The hilarious exploits of Hiccup Horrendous Haddock the Third - the smallish Viking with a longish name. Can he become the Hero everyone expects him to be? Read the bestselling series that inspired the hit DreamWorks film How to Train Your Dragon.
Read the HILARIOUS books that inspired the HOW TO TRAIN YOUR DRAGON films!
Hiccup Horrendous Haddock the Third is a smallish Viking with a longish name. Hiccup's father is chief of the Hairy Hooligan tribe which means Hiccup is the Hope and the Heir to the Hairy Hooligan throne - but most of the time Hiccup feels like a very ordinary boy, finding it hard to be a Hero.
When we last left Hiccup things were getting very dark indeed. The Dragon Rebellion has begun. Snotlout is the new Chief of the Hooligan Tribe. Stoick has been banished and given the Slavemark. And Alvin the Treacherous has EIGHT of the King's Lost Things, and has been proclaimed the new King of the Wilderwest ... But what can Hiccup do, now all alone and in exile, hunted by both humans and dragons? Can he find the Dragon Jewel, mankind's last and only hope and become the Hero once again?
READ ALL 12 BOOKS IN THE SERIES!
You don't have to read the books in order, but if you want to, this is the right order:
1. How to Train Your Dragon
2. How to Be a Pirate
3. How to Speak Dragonese
4. How to Cheat a Dragon's Curse
5. How to Twist a Dragon's Tale
6. A Hero's Guide to Deadly Dragons
7. How to Ride a Dragon's Storm
8. How to Break a Dragon's Heart
9. How to Steal a Dragon's Sword
10. How to Seize a Dragon's Jewel
11. How to Betray a Dragon's Hero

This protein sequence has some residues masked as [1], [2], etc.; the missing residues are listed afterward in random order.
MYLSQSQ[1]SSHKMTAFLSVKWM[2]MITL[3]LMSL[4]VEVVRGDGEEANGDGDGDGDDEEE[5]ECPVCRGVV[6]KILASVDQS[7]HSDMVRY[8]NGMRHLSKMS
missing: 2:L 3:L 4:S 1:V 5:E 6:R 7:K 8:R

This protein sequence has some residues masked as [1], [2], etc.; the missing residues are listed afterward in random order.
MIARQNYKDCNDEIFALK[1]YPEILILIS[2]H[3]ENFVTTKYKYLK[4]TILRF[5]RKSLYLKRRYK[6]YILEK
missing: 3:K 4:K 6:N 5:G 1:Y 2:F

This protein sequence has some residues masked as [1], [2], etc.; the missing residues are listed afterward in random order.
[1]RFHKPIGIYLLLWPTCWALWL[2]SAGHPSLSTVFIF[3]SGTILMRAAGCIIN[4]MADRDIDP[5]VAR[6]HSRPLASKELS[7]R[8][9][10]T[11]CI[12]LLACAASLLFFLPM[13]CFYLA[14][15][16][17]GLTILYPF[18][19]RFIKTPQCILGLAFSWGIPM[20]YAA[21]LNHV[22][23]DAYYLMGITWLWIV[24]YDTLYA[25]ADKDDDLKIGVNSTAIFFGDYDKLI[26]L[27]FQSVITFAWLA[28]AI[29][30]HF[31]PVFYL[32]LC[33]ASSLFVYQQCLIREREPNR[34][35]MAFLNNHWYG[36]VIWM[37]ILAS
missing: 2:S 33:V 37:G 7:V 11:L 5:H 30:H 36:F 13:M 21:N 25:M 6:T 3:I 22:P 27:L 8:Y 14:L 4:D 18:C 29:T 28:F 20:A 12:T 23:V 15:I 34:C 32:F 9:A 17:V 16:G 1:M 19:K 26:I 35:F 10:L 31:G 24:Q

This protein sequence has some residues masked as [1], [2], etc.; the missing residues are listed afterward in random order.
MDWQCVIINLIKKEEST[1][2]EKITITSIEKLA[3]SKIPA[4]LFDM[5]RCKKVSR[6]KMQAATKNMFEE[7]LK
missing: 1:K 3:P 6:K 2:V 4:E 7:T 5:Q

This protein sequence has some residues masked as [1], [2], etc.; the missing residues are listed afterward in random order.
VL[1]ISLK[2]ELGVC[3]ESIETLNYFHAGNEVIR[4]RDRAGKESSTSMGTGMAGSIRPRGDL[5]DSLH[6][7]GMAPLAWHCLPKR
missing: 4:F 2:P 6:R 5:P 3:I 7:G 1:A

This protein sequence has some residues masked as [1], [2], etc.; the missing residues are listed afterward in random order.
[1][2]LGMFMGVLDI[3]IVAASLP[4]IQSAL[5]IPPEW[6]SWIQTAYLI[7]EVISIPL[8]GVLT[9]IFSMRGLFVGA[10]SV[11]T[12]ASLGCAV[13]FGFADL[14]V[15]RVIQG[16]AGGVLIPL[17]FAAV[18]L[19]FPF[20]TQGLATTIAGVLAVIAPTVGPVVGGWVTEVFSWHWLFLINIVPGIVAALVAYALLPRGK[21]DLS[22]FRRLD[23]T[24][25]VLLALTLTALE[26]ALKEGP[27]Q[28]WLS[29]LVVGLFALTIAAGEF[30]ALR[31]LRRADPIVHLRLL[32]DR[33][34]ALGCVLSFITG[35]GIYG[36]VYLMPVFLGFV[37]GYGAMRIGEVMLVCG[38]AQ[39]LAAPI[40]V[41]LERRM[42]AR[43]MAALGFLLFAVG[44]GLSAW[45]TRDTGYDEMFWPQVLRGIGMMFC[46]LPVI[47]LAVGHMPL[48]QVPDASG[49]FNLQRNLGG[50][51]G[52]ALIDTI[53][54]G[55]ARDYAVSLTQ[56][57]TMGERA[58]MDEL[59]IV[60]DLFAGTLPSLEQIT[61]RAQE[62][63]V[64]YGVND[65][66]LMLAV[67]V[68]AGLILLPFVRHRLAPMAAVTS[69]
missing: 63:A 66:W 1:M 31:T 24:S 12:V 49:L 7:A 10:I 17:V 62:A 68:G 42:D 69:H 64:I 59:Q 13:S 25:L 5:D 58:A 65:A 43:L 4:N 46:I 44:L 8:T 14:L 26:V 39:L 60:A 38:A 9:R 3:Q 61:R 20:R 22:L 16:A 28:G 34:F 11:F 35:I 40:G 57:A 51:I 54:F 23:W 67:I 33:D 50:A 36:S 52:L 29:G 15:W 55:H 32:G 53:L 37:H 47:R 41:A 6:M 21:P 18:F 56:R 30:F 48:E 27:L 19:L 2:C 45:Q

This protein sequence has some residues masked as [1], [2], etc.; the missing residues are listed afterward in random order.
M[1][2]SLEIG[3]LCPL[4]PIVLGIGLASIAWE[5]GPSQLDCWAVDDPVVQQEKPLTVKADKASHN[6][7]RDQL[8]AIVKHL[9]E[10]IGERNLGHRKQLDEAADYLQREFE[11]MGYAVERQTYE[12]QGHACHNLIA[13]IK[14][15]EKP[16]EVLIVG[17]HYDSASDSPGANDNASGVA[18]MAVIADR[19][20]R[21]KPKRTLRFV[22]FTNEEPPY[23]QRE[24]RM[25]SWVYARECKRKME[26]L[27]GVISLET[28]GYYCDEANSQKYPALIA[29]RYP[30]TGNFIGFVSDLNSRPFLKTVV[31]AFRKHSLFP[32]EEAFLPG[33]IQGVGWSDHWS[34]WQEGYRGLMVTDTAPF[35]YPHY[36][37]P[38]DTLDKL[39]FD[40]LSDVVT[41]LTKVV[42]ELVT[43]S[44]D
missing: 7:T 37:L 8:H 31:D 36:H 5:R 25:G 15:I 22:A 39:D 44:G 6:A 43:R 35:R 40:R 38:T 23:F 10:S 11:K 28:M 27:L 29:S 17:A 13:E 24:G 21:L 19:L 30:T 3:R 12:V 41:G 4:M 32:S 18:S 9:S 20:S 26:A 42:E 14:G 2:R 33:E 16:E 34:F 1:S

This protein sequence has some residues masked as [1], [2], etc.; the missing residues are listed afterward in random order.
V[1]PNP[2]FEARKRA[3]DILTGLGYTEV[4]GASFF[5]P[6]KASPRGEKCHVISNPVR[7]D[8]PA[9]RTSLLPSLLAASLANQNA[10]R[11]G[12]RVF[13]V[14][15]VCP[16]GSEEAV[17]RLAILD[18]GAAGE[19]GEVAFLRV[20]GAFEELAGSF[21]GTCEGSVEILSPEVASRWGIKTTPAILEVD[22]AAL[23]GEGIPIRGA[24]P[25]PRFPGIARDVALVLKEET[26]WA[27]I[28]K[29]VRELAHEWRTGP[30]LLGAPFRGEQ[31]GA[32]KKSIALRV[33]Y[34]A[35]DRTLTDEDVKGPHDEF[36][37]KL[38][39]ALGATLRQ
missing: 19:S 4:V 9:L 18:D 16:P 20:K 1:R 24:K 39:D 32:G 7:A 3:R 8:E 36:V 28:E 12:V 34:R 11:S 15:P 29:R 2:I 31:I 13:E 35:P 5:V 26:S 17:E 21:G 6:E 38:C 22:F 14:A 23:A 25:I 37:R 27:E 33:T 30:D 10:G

12. How to Fight a Dragon's Fury
How to Train Your Dragon is now a major DreamWorks franchise starring Gerard Butler, Cate Blanchett and Jonah Hill and the TV series, Riders of Berk, can be seen on CBeebies and Cartoon Network.
PRAISE FOR THE HOW TO TRAIN YOUR DRAGON BOOKS:
'Fiercely exciting and laugh-aloud funny, it is as full of joy for children of 7+ who have given up reading as for those who love it.' - Amanda Craig, The Times
CHILDREN'S BOOK OF THE WEEK: This book is great fun and has a Blackadderish sense of humour... full of the sort of jokes that will make schoolboys snigger. - Nicolette Jones, The Sunday Times
... raucous and slapstick... liberally illustrated with [Cressida Cowell's] riotous drawings, notes and maps. - The Financial Times
[Cressida Cowell] puts a contemporary spin on the old brains over brawn moral and brings the story to a climax with a thrilling dragon duel. Lots for lots of different readers to enjoy. - Books for Keeps
'a hilarious and gripping adventure, beautifully paced and studded with great dramatic scenes.' - Amanda Craig, Times
Bulging with good jokes, funny drawings and dramatic scenes, it is absolutely wonderful. - Independent on Sunday
'If light amusement is required, Cressida Cowell's How to Break a Dragon's Heart delivers all it promises. There are lots of illustrations and a playfulness with language that will draw in even the most reluctant reader.' - Daily Telegraph
'is not only funny, well written and thrilling, but also wise about what we owe those who love us.' - The Times
Cressida Cowell is the author and the illustrator of the bestselling How to Train Your Dragon and The Wizards of Once book series, and the author of the Emily Brown picture books, illustrated by Neal Layton. How to Train Your Dragon has sold over 8 million books worldwide in 38 languages. It is also an award-winning DreamWorks film series, and a TV series shown on Netflix and CBBC. The first book in Cressida's new series, The Wizards of Once (also signed by DreamWorks), is a number one bestseller. Cressida is an ambassador for the National Literacy Trust and the Reading Agency, a Trustee of World Book Day and a founder patron of the Children's Media Foundation. She has won numerous prizes, including the Gold Award in the Nestle Children's Book Prize,the 2017 Ruth Rendell Award for Championing Literacy, the Hay Festival Medal for Fiction, and Philosophy Now magazine's 2015 Award for Contributions in the Fight Against Stupidity. She grew up in London and on a small, uninhabited island off the west coast of Scotland and she now lives in Hammersmith with her husband, three children and a dog called Pigeon.